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Black law students react to Judge Jackson navigating GOP senators questions

RACHEL MARTIN, HOST:

Judge Ketanji Brown Jackson is the first Black woman ever to be nominated to the Supreme Court. For many Black future attorneys, her nomination gives them hope. NPR's Alana Wise has the story.

ALANA WISE, BYLINE: Dozens of Black law students traveled to D.C. this week to watch the confirmation hearing of Judge Ketanji Brown Jackson. Coming in from law programs across the country, the students enjoyed a sense of camaraderie. In watching Judge Jackson field tough questions about her credentials, the future jurors saw themselves and their own struggles reflected in her responses. Stacie Dukes (ph), a student at Southern University Law Center in Baton Rouge, put it this way.

STACIE DUKES: I think her being in this position shows that it's possible. We can do anything. The sky is the limit.

WISE: Dukes was one of 100 Black students and 50 Black public defenders to attend a series of events hosted by the group Demand Justice. In order to be selected, Dukes wrote about the impact Judge Jackson had already had on her career.

DUKES: It was a reflection of myself. And it just further confirmed that - you know what? - I can do this. I can do anything in this field.

WISE: Jackson faced tough questions from Republicans, questions like this one from Senator Ted Cruz...

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TED CRUZ: Do you believe the voice of the children is heard when 100% of the time, you're sentencing those in possession of child pornography to far below what the prosecutor is asking for?

WISE: ...And this one from Senator John Kennedy of Louisiana, who was trying to pin down the judge's opinion on life as it relates to abortion.

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JOHN KENNEDY: When does equal protection of the laws attach to a human being?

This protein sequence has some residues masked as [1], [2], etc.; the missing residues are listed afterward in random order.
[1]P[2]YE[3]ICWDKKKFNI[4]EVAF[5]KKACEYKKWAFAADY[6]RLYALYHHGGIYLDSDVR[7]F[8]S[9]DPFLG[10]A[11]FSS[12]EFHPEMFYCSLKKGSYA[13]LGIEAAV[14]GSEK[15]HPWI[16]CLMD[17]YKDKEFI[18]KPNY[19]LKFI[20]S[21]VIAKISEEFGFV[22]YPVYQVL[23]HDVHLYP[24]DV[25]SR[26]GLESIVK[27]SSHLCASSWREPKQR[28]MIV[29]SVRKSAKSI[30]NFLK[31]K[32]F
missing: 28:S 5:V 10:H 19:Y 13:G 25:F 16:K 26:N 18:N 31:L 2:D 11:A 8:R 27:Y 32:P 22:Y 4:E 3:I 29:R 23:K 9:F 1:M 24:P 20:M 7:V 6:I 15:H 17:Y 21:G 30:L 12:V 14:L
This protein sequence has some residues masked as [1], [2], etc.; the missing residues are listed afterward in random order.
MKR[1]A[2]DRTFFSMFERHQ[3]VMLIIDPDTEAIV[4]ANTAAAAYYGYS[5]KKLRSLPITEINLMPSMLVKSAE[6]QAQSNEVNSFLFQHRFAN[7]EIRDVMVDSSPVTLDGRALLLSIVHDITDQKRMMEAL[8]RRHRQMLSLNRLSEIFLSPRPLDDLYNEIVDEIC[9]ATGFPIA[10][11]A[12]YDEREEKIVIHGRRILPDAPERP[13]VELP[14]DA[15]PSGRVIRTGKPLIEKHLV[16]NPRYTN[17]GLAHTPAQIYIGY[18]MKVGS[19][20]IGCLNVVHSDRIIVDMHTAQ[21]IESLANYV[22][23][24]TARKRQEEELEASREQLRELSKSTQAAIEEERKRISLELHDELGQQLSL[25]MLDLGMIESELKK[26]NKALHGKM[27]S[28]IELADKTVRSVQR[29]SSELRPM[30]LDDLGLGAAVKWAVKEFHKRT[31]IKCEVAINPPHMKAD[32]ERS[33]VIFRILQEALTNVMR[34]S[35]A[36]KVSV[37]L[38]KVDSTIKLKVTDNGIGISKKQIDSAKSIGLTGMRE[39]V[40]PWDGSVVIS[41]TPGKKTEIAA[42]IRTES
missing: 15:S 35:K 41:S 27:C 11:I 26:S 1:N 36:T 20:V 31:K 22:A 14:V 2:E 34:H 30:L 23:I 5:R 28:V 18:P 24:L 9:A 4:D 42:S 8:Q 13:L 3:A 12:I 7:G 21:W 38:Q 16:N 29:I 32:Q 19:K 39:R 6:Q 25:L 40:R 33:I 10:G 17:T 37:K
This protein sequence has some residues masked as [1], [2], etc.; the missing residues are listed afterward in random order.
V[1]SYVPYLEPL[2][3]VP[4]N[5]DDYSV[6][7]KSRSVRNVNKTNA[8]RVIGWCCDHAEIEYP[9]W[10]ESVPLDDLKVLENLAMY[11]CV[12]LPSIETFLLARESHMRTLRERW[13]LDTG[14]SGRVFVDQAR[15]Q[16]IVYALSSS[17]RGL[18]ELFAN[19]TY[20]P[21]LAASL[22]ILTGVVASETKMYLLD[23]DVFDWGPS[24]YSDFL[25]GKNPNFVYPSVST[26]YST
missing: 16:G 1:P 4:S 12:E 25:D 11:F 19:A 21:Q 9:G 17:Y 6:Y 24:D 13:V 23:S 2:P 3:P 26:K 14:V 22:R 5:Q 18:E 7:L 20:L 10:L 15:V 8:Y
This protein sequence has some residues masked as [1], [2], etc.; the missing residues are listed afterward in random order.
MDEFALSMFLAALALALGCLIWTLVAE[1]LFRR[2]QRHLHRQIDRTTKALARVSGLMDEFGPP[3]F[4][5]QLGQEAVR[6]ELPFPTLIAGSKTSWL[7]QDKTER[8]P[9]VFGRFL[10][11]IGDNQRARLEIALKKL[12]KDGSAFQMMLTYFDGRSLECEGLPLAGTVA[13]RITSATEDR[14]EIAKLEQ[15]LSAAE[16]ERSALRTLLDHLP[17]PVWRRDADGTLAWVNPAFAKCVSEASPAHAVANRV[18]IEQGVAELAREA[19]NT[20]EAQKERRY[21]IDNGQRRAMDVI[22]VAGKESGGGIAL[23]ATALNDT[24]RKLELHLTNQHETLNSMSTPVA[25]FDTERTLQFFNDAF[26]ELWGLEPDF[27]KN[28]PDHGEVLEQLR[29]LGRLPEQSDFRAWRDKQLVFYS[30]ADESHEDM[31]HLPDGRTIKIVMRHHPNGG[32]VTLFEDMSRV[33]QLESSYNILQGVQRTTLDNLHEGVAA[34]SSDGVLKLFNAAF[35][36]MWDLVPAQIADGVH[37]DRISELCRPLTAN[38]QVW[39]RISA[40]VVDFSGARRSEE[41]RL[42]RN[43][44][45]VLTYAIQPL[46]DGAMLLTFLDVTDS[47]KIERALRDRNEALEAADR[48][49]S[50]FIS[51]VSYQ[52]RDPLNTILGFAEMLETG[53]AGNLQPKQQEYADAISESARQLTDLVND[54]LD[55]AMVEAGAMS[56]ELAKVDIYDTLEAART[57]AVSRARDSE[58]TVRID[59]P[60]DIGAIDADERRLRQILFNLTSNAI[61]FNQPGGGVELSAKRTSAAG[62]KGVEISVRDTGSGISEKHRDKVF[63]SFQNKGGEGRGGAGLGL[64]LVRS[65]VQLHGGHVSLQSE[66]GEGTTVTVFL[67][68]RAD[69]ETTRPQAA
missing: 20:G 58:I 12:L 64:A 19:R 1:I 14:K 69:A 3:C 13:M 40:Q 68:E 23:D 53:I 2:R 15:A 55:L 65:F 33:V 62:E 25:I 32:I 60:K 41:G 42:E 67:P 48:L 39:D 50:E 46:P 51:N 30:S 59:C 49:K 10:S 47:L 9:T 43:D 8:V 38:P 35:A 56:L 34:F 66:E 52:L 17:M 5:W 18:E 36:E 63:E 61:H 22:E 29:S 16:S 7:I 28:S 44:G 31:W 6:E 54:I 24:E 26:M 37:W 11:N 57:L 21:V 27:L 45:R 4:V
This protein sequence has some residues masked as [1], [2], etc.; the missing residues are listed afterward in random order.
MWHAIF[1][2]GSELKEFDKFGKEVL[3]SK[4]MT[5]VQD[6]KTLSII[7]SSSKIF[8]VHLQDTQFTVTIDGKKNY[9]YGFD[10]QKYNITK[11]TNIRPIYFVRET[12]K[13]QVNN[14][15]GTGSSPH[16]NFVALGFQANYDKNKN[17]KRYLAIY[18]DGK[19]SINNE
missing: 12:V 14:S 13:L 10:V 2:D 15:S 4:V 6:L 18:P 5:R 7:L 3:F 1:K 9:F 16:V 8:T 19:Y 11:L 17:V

WISE: But she also found support from Democrats, like New Jersey Senator Cory Booker, who at one point brought tears to the Supreme Court hopeful's eyes.

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CORY BOOKER: Today we should rejoice because President Biden nominated someone that we've heard to be the 116th associate judge of the Supreme Court, who is extraordinarily talented and who also happens to be a Black woman.

WISE: That was a feeling shared by Thomi Dudley (ph), a third-year student at Harvard Law School.

THOMI DUDLEY: I knew I had to be there.

WISE: Dudley was able to watch the second day of the hearing live from the Senate chamber.

DUDLEY: I see a lot of myself in her. I see a lot of my friends in her. And I wanted to be there to support.

WISE: For Edrius Stagg, this moment held a special importance. Stagg is the father of three girls. And like Jackson's own father, Stagg is juggling attending law school while also raising daughters.

EDRIUS STAGG: Like, they are all excited about it, you know? And me going through law school, and they're looking at me going through law school - I just thought that, you know, it's a great story to tell.

WISE: Stagg said that while watching the hearing, he was especially aware of the optics, a Black woman justifying her qualifications to the largely white male Senate. But Stagg said Jackson held her own. And for that, he had this message for her.

STAGG: Thank you. Thank you for being an inspiration to my daughters and for their future generations.

WISE: The Senate is expected to hold a vote on her confirmation by April 8.

For NPR News, in Washington, I'm Alana Wise. Transcript provided by NPR, Copyright NPR.

Alana Wise
Alana Wise is a politics reporter on the Washington desk at NPR.